As far back as the 1840s, clinicians have been using maps to inform them about population health trends. Today, the geo-analytics industry is well-developed in almost every application, with the exception of healthcare and medicine. There is potential to use mapping technologies to show patient disease burden in geographic form, map locations of health care facilities, and a plethora of accountable care population health initiatives would benefit from geo-analysis. Health Catalyst is working to integrate inputs into analysis like maps that can show geographic care boundaries, population health demographics, and more.
This is the complete 4-part series demonstrating real-world examples of the power of data mining in healthcare. Effective data mining requires a three-system approach: the analytics system (including an EDW), the best practice system (and systematically applying evidence-based best practices to care delivery), and the adoption system (driving change management throughout the organization and implementing a dedicated team structure). Here, we also show organizations with successful data-mining-application in critical areas such as: tracking fee-for-service and value-based payer contracts, population health management initiatives involving primary care reporting, and reducing hospital readmissions. Having the data and tools to use data mining and predict trends is giving these health systems a big advantage.
Interest in predictive modeling is part of a larger trend to employ business and clinical intelligence applications in healthcare. Until recently, organizations that had the ability to mine and analyze data were mostly conducting retrospective analyses. Using tools available today, organizations with the right technical infrastructure, including a data warehouse, can link predictions to specific clinical priorities, set up new workflows, apply analytics to emergency departments and to slowly changing clinical situations and more.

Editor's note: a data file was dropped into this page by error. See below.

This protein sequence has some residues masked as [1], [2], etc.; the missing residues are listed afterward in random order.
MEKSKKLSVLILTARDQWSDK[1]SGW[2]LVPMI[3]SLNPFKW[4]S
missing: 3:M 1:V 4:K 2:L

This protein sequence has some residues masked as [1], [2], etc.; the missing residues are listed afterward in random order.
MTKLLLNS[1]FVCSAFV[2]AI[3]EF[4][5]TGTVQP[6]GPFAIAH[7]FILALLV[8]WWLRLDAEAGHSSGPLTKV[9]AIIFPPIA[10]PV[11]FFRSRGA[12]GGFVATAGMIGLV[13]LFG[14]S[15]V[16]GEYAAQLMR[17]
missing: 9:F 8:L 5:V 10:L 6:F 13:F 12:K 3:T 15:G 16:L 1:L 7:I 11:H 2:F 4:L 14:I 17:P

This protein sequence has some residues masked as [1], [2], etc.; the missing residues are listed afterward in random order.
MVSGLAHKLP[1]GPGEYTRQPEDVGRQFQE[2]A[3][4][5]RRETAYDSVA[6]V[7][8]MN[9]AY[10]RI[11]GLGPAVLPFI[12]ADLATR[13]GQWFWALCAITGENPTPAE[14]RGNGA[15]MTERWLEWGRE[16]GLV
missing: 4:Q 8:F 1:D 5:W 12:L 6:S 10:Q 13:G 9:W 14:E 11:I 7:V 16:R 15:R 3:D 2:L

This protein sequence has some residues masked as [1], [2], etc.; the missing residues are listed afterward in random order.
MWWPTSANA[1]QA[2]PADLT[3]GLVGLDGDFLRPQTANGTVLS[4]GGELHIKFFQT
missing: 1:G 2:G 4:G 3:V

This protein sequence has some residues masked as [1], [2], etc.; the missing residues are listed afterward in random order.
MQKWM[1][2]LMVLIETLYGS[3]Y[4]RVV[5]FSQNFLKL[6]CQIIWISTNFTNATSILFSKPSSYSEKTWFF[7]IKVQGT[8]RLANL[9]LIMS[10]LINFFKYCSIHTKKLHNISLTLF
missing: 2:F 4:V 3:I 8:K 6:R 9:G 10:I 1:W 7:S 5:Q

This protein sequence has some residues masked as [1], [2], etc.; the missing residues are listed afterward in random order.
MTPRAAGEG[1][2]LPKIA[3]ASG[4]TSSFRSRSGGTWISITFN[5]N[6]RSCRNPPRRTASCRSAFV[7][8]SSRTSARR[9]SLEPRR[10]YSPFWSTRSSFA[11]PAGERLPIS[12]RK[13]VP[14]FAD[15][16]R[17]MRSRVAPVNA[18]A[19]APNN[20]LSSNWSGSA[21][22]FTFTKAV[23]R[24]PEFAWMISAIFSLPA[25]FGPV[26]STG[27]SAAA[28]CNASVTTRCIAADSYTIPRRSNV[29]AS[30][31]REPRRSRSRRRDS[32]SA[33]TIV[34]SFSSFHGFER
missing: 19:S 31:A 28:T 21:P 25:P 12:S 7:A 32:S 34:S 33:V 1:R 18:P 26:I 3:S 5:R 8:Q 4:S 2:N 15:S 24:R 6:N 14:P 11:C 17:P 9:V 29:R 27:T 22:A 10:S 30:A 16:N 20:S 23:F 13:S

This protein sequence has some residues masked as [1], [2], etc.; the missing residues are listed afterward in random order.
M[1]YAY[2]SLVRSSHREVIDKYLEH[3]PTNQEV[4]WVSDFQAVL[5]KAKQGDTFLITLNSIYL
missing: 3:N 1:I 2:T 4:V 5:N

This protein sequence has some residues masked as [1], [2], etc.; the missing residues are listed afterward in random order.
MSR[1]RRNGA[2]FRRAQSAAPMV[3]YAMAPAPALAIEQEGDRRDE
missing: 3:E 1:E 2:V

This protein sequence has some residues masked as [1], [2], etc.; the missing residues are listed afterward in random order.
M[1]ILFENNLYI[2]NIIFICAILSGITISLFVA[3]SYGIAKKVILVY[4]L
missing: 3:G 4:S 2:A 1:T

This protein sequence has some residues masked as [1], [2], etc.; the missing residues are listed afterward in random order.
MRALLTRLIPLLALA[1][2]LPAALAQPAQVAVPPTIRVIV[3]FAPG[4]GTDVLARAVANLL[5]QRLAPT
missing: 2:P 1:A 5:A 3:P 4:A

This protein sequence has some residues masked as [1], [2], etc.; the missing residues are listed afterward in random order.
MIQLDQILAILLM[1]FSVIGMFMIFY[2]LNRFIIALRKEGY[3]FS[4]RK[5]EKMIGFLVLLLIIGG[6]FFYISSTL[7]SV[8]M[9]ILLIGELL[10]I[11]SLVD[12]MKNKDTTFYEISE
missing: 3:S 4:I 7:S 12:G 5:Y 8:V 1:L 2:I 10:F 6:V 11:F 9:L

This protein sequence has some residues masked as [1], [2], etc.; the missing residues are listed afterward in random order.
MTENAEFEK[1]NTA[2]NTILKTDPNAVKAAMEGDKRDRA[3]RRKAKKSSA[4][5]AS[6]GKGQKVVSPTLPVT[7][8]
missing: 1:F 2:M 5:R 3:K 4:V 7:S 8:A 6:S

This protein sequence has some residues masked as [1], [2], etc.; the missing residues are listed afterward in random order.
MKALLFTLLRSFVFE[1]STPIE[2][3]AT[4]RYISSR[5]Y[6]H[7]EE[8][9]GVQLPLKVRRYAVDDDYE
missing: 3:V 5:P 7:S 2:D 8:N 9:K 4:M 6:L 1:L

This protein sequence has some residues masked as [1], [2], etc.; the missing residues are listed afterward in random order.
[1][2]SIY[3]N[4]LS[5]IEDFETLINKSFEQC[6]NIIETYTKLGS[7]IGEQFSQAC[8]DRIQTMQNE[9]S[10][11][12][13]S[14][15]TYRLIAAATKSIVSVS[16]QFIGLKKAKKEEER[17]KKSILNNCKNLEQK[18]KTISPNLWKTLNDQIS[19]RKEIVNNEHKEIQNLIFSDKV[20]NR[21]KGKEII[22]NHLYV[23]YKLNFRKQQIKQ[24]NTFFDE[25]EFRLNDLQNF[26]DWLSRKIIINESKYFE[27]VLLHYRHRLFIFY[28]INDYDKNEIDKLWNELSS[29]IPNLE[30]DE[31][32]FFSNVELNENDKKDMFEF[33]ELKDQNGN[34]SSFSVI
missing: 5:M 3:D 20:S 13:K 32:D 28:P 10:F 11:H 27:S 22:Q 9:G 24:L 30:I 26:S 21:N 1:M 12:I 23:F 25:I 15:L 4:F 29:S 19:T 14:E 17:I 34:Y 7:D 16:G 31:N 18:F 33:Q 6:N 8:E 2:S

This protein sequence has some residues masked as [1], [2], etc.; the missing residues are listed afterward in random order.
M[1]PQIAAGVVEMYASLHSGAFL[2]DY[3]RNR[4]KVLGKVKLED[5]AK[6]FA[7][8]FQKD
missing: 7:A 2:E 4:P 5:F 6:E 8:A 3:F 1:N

Predictive analytics alone cannot offer meaning without context, especially in health care. In order to be successful, prediction tools should be content-drive and clinical-driven. Prescriptive analytics can improve health care better than simple predictions can. Analytics should be used with clinical leaders that have the willingness to act on appropriate intervention measure. This “in context” prediction should include not only the evidence, but also the interpretation and recommended actions for each predicted category or outcome. An underlying data warehouse platform is key to gathering rich data sets necessary for training and implementing predictors.
Predictive analytics is quite a popular current topic. Unfortunately, there are many potential side tracks or pit falls for those that do not approach this carefully. Fortunately for healthcare, there are numerous existing models from other industries that are very efficient at risk stratification in the realm of population management. David Crocket, PhD shares 4 key pitfalls to avoid for those beginning predictive analytics. These include 1) confusing data with insight, 2) confusing insight with value, 3) overestimating the ability to interpret the data, and 4) underestimating the challenge of implementation.
In healthcare, popular buzzwords and hot topics always come and go. Technically sexy topics such as big data, bioinformatics, predictive analytics or genomic medicine are tossed in and about sales calls, funding proposals, journal articles and blogs for a few years and then folks move on to the next big thing. The buzzword fever around predictive analytics will likely continue to rise and fall. Unfortunately, lacking the proper infrastructure, staffing and resource to act when something is predicted with high certainty to happen, we fall short of the full potential of harnessing historic trends and patterns in patient data. In other words, without the willpower for clinical intervention, any predictor – no matter how good – is not fully utilized.